EUGENE, Oregon (Reuters) - Lawyers for four same-sex couples challenging Oregon’s prohibition on gay marriage appeared before a federal judge on Wednesday to argue their case, even as the state declined to defend the ban.
Oregon’s attorney general declined to defend the state’s constitutional amendment approved by voters in 2004 that defined marriage as a union exclusively between a man and a woman.
The judge was not expected to rule immediately.
Officials from several other states, including California, Nevada and Virginia, have likewise refused to defend such laws in court as gay marriage proponents make legal headway across the country.
Marriage rights have been extended to gay couples in 17 states and the District of Columbia in a trend that has gained momentum since the U.S. Supreme Court ruled last June that legally married same-sex couples nationwide are eligible for federal benefits.
That decision, which struck down part of the 1996 federal Defense of Marriage Act, has been cited by a number of federal judges in subsequent opinions overturning state bans on gay matrimony.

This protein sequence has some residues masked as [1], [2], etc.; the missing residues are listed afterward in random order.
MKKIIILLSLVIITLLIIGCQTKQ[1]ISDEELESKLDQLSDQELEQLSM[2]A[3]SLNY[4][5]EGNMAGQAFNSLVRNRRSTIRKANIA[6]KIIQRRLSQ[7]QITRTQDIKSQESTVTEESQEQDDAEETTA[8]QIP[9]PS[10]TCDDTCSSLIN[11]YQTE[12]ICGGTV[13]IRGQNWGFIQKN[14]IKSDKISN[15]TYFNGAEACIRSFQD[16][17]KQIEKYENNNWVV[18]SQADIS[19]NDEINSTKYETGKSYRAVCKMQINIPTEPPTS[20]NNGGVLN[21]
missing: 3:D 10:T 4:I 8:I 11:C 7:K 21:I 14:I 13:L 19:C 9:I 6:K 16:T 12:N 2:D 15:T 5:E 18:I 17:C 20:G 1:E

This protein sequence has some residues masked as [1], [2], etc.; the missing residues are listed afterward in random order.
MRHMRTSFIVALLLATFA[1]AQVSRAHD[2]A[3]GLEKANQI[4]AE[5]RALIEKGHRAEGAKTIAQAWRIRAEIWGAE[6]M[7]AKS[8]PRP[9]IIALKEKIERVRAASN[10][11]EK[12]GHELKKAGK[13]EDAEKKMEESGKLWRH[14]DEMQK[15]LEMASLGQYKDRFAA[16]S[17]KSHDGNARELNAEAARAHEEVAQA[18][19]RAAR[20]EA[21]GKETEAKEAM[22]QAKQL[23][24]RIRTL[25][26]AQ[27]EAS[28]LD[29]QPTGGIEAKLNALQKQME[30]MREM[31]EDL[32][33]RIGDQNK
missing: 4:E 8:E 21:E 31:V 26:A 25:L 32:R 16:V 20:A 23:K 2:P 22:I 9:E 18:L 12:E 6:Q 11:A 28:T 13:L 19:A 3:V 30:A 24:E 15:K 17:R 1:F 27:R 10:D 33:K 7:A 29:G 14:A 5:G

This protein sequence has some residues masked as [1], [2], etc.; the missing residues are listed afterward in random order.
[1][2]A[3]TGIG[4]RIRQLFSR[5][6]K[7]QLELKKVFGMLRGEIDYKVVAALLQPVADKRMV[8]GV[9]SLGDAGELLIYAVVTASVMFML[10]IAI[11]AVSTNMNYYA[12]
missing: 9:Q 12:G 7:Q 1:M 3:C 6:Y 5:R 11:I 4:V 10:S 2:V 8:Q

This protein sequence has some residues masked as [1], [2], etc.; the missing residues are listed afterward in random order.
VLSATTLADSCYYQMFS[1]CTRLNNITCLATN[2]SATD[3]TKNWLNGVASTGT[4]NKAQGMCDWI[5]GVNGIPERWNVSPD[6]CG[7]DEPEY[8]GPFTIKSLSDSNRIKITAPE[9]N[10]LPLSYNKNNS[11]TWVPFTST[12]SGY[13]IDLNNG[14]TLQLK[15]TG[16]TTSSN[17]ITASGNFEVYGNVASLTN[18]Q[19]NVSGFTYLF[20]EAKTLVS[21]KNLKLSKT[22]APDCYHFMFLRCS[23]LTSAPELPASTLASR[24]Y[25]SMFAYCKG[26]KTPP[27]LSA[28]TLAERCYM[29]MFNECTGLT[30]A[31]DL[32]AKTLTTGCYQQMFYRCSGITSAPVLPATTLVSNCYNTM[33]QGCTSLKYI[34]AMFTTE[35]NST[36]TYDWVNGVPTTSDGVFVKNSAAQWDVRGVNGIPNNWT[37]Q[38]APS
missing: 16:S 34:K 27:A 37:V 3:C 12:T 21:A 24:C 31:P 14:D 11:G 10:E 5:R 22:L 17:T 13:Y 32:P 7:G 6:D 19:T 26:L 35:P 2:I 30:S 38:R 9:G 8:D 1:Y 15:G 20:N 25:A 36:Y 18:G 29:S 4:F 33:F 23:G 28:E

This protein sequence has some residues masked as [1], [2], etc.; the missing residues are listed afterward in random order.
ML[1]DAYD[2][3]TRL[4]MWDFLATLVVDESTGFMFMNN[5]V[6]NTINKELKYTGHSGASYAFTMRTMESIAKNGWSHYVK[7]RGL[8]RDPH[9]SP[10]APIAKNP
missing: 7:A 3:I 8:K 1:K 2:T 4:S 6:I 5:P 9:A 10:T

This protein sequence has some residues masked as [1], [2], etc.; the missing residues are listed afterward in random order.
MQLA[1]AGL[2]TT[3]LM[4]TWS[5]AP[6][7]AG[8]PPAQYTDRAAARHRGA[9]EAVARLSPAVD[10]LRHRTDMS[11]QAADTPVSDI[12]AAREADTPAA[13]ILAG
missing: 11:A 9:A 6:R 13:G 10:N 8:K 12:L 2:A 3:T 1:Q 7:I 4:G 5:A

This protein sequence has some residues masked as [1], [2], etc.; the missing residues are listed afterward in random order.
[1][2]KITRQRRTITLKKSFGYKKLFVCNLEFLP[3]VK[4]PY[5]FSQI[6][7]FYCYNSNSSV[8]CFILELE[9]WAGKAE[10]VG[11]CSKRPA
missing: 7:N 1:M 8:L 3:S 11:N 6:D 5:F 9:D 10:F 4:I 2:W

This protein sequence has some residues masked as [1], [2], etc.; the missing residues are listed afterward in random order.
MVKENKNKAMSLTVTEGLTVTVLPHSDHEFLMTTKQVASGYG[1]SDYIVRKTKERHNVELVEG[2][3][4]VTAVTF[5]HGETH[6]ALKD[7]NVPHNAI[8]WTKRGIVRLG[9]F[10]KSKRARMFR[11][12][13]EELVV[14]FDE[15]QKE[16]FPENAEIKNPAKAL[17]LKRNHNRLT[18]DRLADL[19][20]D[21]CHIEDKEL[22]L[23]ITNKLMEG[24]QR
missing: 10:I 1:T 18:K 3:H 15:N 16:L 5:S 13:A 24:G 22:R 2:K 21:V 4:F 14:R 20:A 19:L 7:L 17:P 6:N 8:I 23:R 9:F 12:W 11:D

“As creative as state attorneys can be, and we can be very creative, we could not come up with a justification” for maintaining a prohibition on gay marriage, special Assistant Attorney General Mary Williams told a 90-minute hearing in a packed Eugene courtroom.
U.S. District Judge Michael McShane asked several of the attorneys present whether they thought it was appropriate to tell Oregon voters, “You wasted your time.”
Sheila Potter, deputy chief trial counsel for the state, replied, “We’re asking you to say people don’t get to vote on other people’s rights.”
Attorney Misha Isaak, representing some of the plaintiffs, said Oregon’s marriage laws place a stigma on gay couples and their children and make them feel that “their relationships are unworthy of equal recognition.”
“This is a state-imposed badge of inferiority,” he said.
Although opponents of gay marriage had no one to argue their case on Wednesday, the National Organization for Marriage has filed a brief seeking to defend the ballot measure in court. A May 14 hearing is scheduled to decide if the group has legal standing to intervene.
Reporting by Teresa Carson; Writing by Steve Gorman; Editing by Cynthia Johnston and Lisa Shumaker